Iontophoresis is another transdermal delivery option. This approach uses an electrical repulsion of a relatively low voltage
to drive molecules through the intact skin. Iontophoresis is successful only with drug molecules of up to 1000 Da. Because
delivery through the intact skin requires formulations of certain pH levels, the target drug needs to be ionized for successful
delivery. Iontophoresis can only be applied for short periods of time because of possible skin irritation caused by the electrical
current. Only drugs with short-delivery duration, therefore, can be used with this technology. Delivery by RF cell ablation
is not limited by these factors. There is no molecular size limitation, no molecular electrical charge requirement, and no
specific formulation pH constraint.
Microneedles represent another transdermal delivery option. Microneedles create a matrix of holes in the skin using an array
of ultra-sharp microscopic needles; however, they too suffer from significant limitations. The amount of drug that can be
coated on microneedles is limited, so only very potent drugs are suitable for this technology. In addition, a complex formulation
is needed to enable the drug to be efficiently coated onto the microneedles. Delivery through microneedles results in a sharp
peak profile, compared with the more extended release the delivery system based on RF-cell ablation.
A microelectronic system based on radio-frequency cell ablation may be used in various therapeutic applications. Such a system
can be a transdermal delivery solution for polypeptides, other large molecules, and water-soluble small molecules. This system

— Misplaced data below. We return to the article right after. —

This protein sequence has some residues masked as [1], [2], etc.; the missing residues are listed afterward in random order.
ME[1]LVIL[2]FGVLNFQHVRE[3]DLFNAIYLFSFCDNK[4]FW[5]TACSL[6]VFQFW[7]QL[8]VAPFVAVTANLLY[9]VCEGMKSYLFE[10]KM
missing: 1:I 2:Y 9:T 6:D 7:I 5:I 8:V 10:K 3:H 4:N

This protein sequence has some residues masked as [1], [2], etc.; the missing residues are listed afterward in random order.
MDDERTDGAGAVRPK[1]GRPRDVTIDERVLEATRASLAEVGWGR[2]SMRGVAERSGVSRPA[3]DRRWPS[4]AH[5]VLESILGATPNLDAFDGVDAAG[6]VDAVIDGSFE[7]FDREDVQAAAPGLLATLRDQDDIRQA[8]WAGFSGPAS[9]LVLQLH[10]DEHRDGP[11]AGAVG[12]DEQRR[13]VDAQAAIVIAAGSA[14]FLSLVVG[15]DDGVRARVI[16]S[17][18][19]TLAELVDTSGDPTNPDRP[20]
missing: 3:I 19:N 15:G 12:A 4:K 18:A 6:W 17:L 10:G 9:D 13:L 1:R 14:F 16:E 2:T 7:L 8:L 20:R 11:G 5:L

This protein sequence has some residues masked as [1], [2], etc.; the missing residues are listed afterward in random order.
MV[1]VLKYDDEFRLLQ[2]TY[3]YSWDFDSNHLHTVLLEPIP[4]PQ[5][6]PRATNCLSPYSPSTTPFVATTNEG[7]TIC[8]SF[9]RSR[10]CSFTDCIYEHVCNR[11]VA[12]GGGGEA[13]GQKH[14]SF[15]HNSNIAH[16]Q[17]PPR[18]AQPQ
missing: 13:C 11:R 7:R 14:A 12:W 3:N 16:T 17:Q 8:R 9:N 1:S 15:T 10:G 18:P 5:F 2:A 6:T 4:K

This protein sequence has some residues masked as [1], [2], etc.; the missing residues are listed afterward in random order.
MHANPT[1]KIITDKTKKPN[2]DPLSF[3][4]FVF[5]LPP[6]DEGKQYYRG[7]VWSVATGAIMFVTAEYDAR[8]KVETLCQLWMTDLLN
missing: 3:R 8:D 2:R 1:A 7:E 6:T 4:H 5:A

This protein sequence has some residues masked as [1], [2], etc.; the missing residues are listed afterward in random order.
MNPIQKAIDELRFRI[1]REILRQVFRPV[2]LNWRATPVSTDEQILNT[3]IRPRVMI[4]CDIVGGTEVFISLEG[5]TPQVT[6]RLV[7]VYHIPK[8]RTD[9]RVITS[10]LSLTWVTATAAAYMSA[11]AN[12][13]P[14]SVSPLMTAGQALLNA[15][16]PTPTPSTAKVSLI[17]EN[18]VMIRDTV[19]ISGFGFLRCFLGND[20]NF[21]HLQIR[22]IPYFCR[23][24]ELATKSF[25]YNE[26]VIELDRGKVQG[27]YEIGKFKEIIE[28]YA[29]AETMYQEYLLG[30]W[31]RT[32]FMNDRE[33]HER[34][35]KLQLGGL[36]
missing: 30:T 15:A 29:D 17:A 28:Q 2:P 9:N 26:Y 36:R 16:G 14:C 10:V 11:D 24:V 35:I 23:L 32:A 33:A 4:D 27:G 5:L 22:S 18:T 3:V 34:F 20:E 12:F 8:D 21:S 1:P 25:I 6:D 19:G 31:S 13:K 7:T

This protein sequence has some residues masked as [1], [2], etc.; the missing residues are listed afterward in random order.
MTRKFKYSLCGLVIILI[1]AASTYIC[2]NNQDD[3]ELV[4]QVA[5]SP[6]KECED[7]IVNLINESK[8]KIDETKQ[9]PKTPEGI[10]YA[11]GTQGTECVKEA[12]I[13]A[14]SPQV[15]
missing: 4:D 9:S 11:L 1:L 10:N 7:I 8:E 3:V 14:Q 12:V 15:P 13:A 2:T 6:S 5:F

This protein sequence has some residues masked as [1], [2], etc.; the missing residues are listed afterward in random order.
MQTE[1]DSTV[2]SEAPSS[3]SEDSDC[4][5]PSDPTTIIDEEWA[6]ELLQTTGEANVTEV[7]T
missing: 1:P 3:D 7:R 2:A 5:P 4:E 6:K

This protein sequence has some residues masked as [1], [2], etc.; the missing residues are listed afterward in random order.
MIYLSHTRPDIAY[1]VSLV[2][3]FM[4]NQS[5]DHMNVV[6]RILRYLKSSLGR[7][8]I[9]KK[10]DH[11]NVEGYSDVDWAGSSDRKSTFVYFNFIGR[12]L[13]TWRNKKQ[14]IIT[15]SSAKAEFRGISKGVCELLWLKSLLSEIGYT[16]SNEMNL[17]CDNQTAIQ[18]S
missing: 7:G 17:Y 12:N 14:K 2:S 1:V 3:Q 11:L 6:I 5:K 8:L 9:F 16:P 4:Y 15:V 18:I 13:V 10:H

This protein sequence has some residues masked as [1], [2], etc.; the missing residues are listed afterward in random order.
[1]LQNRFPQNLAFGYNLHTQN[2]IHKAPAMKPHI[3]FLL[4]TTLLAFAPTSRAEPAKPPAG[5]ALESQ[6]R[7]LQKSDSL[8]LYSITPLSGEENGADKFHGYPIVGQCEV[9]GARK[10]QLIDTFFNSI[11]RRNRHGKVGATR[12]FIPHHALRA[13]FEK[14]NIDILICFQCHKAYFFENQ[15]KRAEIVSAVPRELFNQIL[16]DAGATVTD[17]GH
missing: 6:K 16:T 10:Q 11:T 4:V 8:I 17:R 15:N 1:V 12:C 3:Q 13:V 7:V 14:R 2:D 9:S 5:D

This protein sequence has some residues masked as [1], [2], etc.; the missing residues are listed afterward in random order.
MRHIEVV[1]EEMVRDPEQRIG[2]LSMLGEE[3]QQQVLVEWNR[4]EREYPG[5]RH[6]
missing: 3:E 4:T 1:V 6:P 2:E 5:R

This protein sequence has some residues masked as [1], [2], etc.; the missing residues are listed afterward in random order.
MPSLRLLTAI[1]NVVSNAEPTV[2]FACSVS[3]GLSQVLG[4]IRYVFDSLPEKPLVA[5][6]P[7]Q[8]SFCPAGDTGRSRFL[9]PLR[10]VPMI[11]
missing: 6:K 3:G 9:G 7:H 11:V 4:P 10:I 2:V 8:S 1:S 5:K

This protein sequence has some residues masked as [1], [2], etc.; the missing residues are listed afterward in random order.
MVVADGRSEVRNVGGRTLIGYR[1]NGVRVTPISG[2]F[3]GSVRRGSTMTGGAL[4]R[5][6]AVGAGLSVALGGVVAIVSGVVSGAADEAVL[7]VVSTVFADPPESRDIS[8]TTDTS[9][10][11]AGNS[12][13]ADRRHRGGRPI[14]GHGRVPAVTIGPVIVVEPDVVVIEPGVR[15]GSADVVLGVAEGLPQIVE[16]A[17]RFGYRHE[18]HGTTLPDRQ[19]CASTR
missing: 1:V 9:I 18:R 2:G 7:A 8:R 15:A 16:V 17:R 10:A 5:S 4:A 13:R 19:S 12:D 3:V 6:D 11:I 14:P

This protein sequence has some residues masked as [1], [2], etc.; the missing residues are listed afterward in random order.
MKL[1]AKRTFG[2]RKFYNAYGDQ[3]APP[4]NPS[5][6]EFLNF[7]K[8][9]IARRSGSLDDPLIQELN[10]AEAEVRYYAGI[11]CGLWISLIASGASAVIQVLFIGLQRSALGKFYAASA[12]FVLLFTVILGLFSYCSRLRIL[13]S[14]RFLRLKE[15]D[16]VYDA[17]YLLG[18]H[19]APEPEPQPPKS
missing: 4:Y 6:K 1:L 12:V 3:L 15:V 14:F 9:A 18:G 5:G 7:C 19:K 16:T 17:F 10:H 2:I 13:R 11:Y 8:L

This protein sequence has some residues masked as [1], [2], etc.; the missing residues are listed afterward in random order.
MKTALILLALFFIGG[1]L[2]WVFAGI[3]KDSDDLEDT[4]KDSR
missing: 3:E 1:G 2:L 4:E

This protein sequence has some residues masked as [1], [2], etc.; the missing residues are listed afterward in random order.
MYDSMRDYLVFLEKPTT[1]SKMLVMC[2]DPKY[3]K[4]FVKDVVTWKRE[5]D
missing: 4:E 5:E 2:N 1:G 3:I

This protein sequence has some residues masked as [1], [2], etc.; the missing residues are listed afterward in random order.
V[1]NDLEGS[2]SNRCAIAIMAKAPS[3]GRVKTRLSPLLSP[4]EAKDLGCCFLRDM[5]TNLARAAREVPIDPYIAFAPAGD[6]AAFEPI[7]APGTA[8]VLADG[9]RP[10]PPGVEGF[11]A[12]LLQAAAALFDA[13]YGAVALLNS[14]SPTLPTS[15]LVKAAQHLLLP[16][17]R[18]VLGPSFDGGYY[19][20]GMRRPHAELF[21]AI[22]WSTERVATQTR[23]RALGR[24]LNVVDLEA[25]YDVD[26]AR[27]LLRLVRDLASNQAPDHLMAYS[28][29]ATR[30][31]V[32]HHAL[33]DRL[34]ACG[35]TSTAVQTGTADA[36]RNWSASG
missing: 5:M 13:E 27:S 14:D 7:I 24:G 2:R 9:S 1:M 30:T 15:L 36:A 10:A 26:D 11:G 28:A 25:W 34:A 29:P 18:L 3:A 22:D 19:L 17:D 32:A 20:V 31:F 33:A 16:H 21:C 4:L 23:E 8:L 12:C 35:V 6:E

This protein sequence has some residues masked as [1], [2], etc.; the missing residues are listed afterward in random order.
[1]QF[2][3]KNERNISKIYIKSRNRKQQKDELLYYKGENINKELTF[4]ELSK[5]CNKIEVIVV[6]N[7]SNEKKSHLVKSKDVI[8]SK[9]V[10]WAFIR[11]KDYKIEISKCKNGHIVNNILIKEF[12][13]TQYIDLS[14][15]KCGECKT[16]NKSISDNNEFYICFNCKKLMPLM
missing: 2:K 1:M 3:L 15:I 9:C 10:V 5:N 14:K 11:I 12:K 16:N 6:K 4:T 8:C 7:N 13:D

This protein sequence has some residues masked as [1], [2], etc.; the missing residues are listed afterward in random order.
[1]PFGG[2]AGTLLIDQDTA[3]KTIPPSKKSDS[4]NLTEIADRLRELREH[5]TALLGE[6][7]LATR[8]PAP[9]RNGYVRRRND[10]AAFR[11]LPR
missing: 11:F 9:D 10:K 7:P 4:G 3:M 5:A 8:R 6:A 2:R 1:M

also allows enhanced immunizations by providing a painless, safe, and effective alternative to current intramuscular or subcutaneous
vaccination methods. RF microchannels also improve penetration of the drug substance and dosage control.
Galit Levin, DSc, is vice-president of pharmaceutical research and development at TransPharma Medical Ltd., 2 Yodfat St. Northern Industrial
Zone, Lod, Israel 71291, tel. 972.8.915.2201, fax 972.8.915.2202, email@example.com
1. B. Decadt and A.K. Siriwardena, "Radiofrequency Ablation of Liver Tumors: A Systematic Review," Lancet Oncol.
5 (9), 550–560 (2004).
2. A. Hines-Peralta and S.N. Goldberg, "Review of Radiofrequency Ablation for Renal Cell Carcinoma," Clin. Cancer Res. 10 , 6328S–6334S (2004).
3. S. Nahum Goldberg, "Radiofrequency Tumor Ablation: Principles and Techniques," Eur. J. Ultrasound
13 (2), 129–147 (2001).
4. L. Solbiati et al., "Radiofrequency Thermal Ablation of Hepatic Metastases," Eur. J. Ultrasound, 13 (2), 149–158 (2001).
5. F.J. McGovern et al., "Radiofrequency Ablation of Renal Cell Carcinoma via Image Guided Needle Electrodes," J. Urol. 161 (2), 599–600 (1999).
6. A.S. Sintov et al., "Radiofrequency-driven Skin Microchanneling as a New Way for Electrically Assisted Transdermal Delivery
of Hydrophilic Drugs," J. Controlled Release, 89 (2), 311–320 (2003).
7. Z. Avrahami, "Transdermal Drug Delivery and Analyte Extraction," US Patent No. 6,148,232 (2000).
8. Z. Sohn and Z. Avrahami, "Monopolar and Bipolar Current Application for Transdermal Drug Delivery and Analyte Extraction,"
US Patent No. 6,611,706 (2001).
9. G. Levin et al., "Transdermal Delivery of Human Growth Hormone through RF-Microchannels," Pharm. Res. 22 (4), 550–555 (2005).
10. M.R. Prausnitz, S. Mitragotri, and L. Langer, "Current Status and Future Potential of Transdermal Drug Delivery," Nature Rev. Drug Disc.
3 (2),115–124 (2004).
11. G. Levin et al., "ViaDerm, A Novel Microelectronic System Enables Skin Permeability of Drugs: In-vitro and In-vivo Percutaneous
Delivery of Macromolecules," presented at the Ninth International Conference, Perspectives in Percutaneous Penetration, La
Grande Motte, France, 2004.
12. J.L. Cleland, A. Daugherty, and R. Mrsny "Emerging Protein Delivery Methods, Curr. Opin. Biotechnol.
12 (2) 212–219 (2001).